[Israel.pm] FW: newbie question
bc.other at gmail.com
Thu Jan 15 06:05:00 PST 2009
First of all, although I mentioned being a newbie, I do got couple of years
of programming (4+ years already).
Just needed some clarification about something, since it's been a while
since I coded in perl.
By the way, my scripts are one exception when you must not use the strict /
Since it's coded for working with nagios engine, and needed some variables
to be used in some stages where
The same variables couldn't be defined.
I tried coding first with strict, but it showed too many warnings, which
couldn't be avoided.
As for my questions:
I know the if () statement compares the values to 0, same as in C, C++
But I wonder if defined does something with the arguments sent to it - like
check allocation to memory or so.
Also I know @arr returned a ARRAY(address) - so why can I check it using
if() maybe because it returns the addres value.
So, does my @arr; return 0 ?
Also, can I compare @arr1 = @arr2 and check if they are allocated to same
place? Like addresses in C
From: perl-bounces at perl.org.il [mailto:perl-bounces at perl.org.il] On Behalf
Of Gaal Yahas
Sent: Thursday, January 15, 2009 3:41 PM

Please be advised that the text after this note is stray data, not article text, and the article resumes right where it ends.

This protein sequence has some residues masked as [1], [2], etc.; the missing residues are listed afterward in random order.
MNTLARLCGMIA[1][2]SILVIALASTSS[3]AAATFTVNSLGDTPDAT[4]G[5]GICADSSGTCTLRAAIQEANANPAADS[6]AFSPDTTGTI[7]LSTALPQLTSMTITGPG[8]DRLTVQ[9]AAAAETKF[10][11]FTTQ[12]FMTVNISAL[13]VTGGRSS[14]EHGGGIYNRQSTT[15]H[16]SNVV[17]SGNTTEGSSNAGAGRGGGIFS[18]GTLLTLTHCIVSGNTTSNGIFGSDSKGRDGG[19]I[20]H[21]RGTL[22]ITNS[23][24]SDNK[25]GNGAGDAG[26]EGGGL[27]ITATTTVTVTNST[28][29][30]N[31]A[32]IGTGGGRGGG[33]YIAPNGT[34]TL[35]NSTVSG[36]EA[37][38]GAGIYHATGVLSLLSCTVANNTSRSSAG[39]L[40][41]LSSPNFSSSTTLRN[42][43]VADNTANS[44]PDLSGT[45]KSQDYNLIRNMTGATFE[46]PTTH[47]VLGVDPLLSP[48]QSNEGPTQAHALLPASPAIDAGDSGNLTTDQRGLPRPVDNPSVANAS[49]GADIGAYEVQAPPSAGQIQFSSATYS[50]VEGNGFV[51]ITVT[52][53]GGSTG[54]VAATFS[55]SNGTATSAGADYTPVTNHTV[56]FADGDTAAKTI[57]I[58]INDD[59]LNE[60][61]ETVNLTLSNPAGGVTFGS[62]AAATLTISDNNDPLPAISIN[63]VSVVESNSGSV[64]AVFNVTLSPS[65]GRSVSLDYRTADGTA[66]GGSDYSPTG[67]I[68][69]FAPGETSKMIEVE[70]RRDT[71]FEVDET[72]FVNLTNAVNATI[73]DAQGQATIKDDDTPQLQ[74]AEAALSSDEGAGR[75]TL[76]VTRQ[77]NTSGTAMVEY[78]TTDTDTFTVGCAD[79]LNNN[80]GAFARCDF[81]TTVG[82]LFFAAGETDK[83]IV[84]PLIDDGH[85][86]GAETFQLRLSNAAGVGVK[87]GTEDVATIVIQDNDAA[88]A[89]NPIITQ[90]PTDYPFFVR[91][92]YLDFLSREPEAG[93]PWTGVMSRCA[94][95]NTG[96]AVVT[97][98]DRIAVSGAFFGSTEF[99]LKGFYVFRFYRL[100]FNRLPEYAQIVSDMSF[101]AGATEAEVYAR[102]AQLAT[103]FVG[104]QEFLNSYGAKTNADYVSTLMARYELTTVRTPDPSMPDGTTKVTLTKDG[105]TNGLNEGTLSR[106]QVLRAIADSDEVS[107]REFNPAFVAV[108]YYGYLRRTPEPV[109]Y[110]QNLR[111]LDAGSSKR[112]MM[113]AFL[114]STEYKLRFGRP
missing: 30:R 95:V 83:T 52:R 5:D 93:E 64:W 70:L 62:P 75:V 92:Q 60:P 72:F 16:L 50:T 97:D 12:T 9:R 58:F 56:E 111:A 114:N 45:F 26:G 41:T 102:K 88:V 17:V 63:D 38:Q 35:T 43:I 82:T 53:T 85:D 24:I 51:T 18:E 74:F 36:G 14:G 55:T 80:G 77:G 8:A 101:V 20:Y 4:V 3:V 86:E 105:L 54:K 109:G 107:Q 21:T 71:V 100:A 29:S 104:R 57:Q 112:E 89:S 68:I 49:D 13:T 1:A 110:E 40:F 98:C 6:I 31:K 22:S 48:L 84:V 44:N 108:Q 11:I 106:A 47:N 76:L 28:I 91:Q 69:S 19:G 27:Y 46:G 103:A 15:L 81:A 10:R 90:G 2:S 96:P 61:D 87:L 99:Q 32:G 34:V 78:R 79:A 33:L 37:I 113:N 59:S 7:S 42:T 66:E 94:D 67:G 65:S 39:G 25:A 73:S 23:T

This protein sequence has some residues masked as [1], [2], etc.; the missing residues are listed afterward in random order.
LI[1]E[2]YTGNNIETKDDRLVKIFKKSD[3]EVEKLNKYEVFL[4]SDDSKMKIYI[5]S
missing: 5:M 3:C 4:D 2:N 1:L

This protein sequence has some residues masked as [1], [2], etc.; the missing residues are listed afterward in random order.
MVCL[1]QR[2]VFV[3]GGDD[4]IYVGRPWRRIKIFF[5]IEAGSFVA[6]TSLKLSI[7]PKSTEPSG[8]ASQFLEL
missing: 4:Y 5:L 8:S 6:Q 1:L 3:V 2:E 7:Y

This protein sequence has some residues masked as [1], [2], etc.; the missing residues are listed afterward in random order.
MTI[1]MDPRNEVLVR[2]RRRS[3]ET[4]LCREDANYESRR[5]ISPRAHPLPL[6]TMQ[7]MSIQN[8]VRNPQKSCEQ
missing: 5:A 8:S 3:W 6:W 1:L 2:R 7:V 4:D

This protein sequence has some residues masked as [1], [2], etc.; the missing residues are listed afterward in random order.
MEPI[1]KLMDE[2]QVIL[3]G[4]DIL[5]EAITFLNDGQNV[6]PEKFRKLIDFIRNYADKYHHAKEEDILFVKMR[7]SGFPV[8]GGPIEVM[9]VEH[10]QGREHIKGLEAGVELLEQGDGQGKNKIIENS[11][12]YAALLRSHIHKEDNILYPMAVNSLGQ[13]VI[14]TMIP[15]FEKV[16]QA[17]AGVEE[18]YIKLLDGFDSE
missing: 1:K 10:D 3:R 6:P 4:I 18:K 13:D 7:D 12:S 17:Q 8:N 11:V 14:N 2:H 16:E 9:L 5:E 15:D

To: Perl in Israel
Subject: Re: [Israel.pm] FW: newbie question
On Thu, Jan 15, 2009 at 3:22 PM, Chanan Berler <chananb at centerity.com>
> Hi All,
> I am wondering if there is a difference between:
> The last one I believe I know the answer, empty string still defined, but
> sure wanna clear view..:-)
> PS: will use strict / warning will make a difference ?
This question implicates you for not using strict. Use strict. :-)
> do_somthing if ($legend);
This is a good test if you don't know anything about $legend. It won't
cause a warning when $legend is undefined. You may omit the
parentheses here, BTW.
> do_something if (defined($legend));
This will do_something when $legend is zero or the empty string.
> do_something if ($legend == "");
Run this and read the warning. It should be valuable to you.
If you really want string comparison, use eq, not ==.
> another question:
> is there a difference between
> @arr = ();
"@arr" on a line of its own doesn't mean anything (except to give away
that you aren't using strict).
@arr = () clears the array (sets it to length zero).
my @arr and my @arr = () are equivalent.
> Since both of them showed nothing when trying to do this:
> print "Yea" if (@arr);
> Perl mailing list
> Perl at perl.org.il
Gaal Yahas <gaal at forum2.org>
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